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Why did the Yankees trade for Rougned Odor?

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The Yankees are prioritizing payroll over defense, and it shows.

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New York Yankees v Toronto Blue Jays Photo by Julio Aguilar/Getty Images

The Yankees’ decision to trade for Rougned Odor, a talented, but historically streaky hitter who was designated for assignment by the Rangers, is puzzling. Although the strategy of acquiring underperforming players who are talented and undervalued has paid off before for the Yankees, Odor isn’t an obvious fit for any of the Yankees’ unmet needs. As a second baseman, adding Odor to the team further confuses a disjointed infield made up of guys who on most nights are manning a position that they don’t typically play.

The addition of Odor to the roster also meant a demotion for Tyler Wade. While Wade doesn’t contribute much offensive value, he was the only true backup infielder on the team. That is a worthwhile asset to have when Gleyber Torres, the starting shortstop, continues to struggle when it comes to making routine plays. Considering the Yankees’ injury history and the new extra innings rule, Wade’s versatility and speed aren’t negligible, either.

In all likelihood, the Yankees wouldn’t have traded for Odor if they weren’t hell-bent on avoiding the luxury tax hit by way of creative accounting. Having a player take up a roster spot when he isn’t an upgrade to what the team already has is a pretty clear-cut example of the Yankees’ payroll taking priority over putting together the strongest possible roster. As The Athletic’s Lindsey Adler pointed out, Yankee fans “don’t care about the front office saving George’s son, Hal, a few bucks.” They care about what Hal’s father, The Boss, prized above all else: winning.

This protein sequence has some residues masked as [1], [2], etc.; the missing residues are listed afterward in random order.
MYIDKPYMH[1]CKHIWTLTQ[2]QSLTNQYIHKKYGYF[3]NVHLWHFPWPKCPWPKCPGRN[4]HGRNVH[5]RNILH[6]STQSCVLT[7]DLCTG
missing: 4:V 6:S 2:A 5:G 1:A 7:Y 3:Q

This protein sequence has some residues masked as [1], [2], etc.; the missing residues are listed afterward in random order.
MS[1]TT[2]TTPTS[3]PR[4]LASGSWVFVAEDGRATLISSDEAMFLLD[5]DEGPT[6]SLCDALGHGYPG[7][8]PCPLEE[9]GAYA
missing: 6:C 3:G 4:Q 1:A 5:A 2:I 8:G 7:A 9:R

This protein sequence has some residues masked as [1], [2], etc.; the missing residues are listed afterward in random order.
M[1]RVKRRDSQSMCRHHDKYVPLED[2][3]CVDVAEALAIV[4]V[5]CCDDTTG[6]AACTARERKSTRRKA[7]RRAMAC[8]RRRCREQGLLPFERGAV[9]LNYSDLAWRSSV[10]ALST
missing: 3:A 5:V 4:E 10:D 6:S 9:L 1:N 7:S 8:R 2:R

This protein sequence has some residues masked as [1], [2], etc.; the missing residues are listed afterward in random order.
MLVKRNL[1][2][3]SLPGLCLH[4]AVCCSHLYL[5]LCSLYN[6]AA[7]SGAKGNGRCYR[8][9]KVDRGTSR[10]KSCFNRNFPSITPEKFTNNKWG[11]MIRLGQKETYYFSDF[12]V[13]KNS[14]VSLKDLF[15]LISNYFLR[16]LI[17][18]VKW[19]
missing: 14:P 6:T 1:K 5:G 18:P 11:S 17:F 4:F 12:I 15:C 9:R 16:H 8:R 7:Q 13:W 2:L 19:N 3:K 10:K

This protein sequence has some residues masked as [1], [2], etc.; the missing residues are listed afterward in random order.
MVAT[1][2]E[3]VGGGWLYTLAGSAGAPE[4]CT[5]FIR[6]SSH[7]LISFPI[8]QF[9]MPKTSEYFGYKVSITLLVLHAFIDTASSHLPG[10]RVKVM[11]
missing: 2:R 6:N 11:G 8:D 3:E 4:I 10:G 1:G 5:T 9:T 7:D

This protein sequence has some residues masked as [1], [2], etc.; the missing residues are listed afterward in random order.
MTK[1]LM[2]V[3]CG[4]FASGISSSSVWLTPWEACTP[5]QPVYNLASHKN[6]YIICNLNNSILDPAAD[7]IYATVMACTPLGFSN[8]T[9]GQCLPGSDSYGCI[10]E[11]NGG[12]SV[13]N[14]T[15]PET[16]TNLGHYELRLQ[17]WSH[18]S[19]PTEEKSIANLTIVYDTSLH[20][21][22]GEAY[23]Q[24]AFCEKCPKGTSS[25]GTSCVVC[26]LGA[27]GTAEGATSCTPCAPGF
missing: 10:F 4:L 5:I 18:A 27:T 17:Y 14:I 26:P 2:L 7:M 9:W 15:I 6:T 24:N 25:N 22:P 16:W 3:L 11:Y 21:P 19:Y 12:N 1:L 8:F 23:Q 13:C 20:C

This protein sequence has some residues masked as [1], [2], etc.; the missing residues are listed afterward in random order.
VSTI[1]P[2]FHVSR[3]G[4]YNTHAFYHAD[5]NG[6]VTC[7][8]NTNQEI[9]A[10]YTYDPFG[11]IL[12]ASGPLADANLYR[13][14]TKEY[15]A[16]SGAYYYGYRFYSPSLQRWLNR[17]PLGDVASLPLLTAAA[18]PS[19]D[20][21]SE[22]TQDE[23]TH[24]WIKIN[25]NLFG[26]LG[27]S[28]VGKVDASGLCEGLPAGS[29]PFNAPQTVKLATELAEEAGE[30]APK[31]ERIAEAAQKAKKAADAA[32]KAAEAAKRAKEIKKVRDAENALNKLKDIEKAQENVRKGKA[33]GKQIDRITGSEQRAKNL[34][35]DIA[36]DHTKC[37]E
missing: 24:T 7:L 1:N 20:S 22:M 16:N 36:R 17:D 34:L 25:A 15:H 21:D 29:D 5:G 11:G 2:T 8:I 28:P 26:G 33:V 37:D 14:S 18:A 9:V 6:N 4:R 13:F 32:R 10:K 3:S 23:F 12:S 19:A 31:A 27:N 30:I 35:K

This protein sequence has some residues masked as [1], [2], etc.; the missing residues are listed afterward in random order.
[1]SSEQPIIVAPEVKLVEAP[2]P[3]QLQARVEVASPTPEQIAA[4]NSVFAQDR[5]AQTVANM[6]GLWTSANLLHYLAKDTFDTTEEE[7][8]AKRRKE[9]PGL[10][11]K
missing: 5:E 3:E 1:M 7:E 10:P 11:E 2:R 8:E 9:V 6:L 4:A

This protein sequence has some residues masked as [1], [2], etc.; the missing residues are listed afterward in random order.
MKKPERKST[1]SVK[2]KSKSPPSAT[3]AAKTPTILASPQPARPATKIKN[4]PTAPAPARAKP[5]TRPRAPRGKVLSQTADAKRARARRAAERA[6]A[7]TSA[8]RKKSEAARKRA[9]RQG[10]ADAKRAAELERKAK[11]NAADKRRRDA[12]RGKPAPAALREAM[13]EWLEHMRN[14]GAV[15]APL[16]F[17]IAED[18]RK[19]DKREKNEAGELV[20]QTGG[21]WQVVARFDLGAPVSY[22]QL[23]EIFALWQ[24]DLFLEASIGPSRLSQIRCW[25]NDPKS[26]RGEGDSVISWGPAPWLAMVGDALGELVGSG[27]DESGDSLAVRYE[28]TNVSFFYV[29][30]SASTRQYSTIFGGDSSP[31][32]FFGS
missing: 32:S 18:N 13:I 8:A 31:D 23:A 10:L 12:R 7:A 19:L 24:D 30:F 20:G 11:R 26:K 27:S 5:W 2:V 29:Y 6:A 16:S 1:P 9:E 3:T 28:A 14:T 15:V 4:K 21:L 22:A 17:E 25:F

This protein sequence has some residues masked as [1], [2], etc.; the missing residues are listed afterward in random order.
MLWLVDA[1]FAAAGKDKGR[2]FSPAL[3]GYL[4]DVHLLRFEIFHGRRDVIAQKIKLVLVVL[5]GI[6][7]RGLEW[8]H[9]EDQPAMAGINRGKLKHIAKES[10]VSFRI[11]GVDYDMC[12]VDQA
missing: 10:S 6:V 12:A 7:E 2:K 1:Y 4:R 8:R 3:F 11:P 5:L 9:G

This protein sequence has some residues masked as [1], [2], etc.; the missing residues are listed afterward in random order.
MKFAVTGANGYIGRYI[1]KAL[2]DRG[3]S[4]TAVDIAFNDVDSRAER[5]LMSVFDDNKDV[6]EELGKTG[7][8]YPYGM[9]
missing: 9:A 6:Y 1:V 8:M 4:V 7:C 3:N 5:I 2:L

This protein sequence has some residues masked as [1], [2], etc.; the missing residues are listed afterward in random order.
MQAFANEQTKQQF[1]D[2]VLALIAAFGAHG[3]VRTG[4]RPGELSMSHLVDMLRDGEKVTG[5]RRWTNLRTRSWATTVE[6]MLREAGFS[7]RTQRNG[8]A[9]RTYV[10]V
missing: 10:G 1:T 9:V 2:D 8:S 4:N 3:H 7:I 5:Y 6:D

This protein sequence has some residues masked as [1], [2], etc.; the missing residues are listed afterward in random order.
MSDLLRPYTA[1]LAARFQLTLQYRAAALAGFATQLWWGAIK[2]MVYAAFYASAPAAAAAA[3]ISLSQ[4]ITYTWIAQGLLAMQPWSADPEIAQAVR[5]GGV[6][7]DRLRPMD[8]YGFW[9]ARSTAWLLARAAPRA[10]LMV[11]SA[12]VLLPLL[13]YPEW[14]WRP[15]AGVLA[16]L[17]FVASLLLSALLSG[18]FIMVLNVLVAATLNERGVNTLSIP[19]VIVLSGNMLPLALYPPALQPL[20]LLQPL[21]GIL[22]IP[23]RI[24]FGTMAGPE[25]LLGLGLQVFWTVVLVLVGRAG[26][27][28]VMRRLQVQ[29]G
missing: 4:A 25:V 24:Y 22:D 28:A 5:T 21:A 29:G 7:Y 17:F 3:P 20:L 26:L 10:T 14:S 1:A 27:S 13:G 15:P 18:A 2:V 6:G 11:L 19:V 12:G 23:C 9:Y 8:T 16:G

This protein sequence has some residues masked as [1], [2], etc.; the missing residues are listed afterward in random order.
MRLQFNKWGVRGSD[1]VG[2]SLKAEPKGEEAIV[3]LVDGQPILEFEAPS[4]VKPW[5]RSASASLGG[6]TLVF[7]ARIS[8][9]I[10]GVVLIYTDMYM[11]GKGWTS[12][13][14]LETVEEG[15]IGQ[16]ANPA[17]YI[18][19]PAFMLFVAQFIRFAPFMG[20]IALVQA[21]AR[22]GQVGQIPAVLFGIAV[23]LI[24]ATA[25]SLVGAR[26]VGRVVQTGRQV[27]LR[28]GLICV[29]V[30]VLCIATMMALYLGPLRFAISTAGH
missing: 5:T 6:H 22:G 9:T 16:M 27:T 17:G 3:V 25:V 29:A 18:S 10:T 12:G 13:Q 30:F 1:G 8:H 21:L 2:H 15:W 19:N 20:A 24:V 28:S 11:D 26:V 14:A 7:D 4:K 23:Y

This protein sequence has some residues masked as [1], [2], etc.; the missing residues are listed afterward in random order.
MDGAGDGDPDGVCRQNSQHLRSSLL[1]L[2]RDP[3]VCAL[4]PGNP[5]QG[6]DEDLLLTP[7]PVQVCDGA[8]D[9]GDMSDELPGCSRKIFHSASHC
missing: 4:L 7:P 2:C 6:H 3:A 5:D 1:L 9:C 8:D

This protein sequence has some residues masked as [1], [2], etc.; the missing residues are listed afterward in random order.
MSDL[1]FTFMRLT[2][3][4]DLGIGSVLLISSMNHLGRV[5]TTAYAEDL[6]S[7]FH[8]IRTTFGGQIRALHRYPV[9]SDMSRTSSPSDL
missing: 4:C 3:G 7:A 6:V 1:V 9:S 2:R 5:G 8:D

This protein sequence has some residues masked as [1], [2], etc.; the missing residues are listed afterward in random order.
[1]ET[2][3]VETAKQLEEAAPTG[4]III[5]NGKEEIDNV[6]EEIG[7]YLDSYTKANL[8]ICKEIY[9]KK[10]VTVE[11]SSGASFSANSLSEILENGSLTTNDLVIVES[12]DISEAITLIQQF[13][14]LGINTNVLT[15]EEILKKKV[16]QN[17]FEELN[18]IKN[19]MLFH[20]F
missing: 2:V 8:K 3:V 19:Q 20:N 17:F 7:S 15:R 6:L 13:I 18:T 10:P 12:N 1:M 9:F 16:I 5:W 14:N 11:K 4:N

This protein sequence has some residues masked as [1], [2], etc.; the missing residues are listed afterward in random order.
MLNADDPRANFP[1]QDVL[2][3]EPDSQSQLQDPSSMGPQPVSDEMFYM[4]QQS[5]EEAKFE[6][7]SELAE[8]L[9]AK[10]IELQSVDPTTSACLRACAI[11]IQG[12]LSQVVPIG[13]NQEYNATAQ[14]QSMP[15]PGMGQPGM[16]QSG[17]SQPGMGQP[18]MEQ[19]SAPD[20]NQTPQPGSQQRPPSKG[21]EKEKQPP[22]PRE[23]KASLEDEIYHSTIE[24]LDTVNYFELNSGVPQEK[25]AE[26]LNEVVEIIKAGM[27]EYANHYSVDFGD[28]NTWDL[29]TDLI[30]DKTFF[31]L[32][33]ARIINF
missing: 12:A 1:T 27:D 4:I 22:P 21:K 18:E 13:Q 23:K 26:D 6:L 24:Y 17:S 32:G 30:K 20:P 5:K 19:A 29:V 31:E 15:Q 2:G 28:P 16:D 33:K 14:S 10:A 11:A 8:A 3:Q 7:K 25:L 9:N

Ballplayers (and most professional athletes, really) thrive on consistency and routine. Repetition and preparation are key elements to success in baseball—any player will tell you that. It’s easy to wonder if shuffling the lineup and infield on a daily basis is hurting the Yankees. That said, how much can you fault a player for not looking graceful and deft at fielding a position he doesn’t typically play? I imagine it’s more difficult for the players to focus on doing their job when their job is trifold and not clearly defined.

If the team re-signed DJ LeMahieu to play second base, why did they trade for Odor? Why swap out Mike Ford at first for someone like Jay Bruce, who was ostensibly a good presence to have in the clubhouse, but nonetheless a natural outfielder who turned out to be weeks away from retirement? It’s still early in the season, but the Yankees’ focus on optimizing their payroll has hurt the team’s synergy and defensive strategy. Why demote Tyler Wade when Gleyber Torres has yet to look fully comfortable at shortstop?

The team’s approach to roster construction is fundamentally flawed. The Yankees aren’t getting big home runs right now, which means the team must prevent errors in close games from costing the Yankees wins. Until they start hitting, the Yankees need to do the little things right in order to be competitive. It would be one thing if the difference in defensive value among Odor, Wade, and Torres wasn’t huge, but it is. Using Statcast’s Outs Above Average metric to compare their defensive skill to one another highlights this not-so-small gap:

STATCAST Outs Above Average (2020-2021)

Name Lineup Position Attempts Success Rate Estimated Success Rate OAA
Name Lineup Position Attempts Success Rate Estimated Success Rate OAA
Tyler Wade 2B 55 87% 83% 3
Rougned Odor 2B 138 76% 77% -1
Tyler Wade SS 50 74% 70% 2
Gleyber Torres SS 175 73% 76% -5

Torres’s questionable defense reared its ugly head again on Saturday afternoon against the Rays. In the top of the seventh, the Yankees were still in the game with a chance to win. With two outs, Gleyber Torres had a chance to end the inning by tagging out Manny Margot when he made a run to steal second base.

However, even with a solid throw from Kyle Higashioka, Torres couldn’t handle the tag and the ball skipped under his glove. The Rays then went on to hit a two-run homer. The go-ahead blast felt especially deflating, as the inning could have been over were it not for Gleyber’s subpar defense. If Wade was in the game at shortstop with Torres at second and Odor on the bench, maybe that doesn’t happen.

It’s hard to know where the Yankees should go from here. The infield is a mess. They need to find a solution.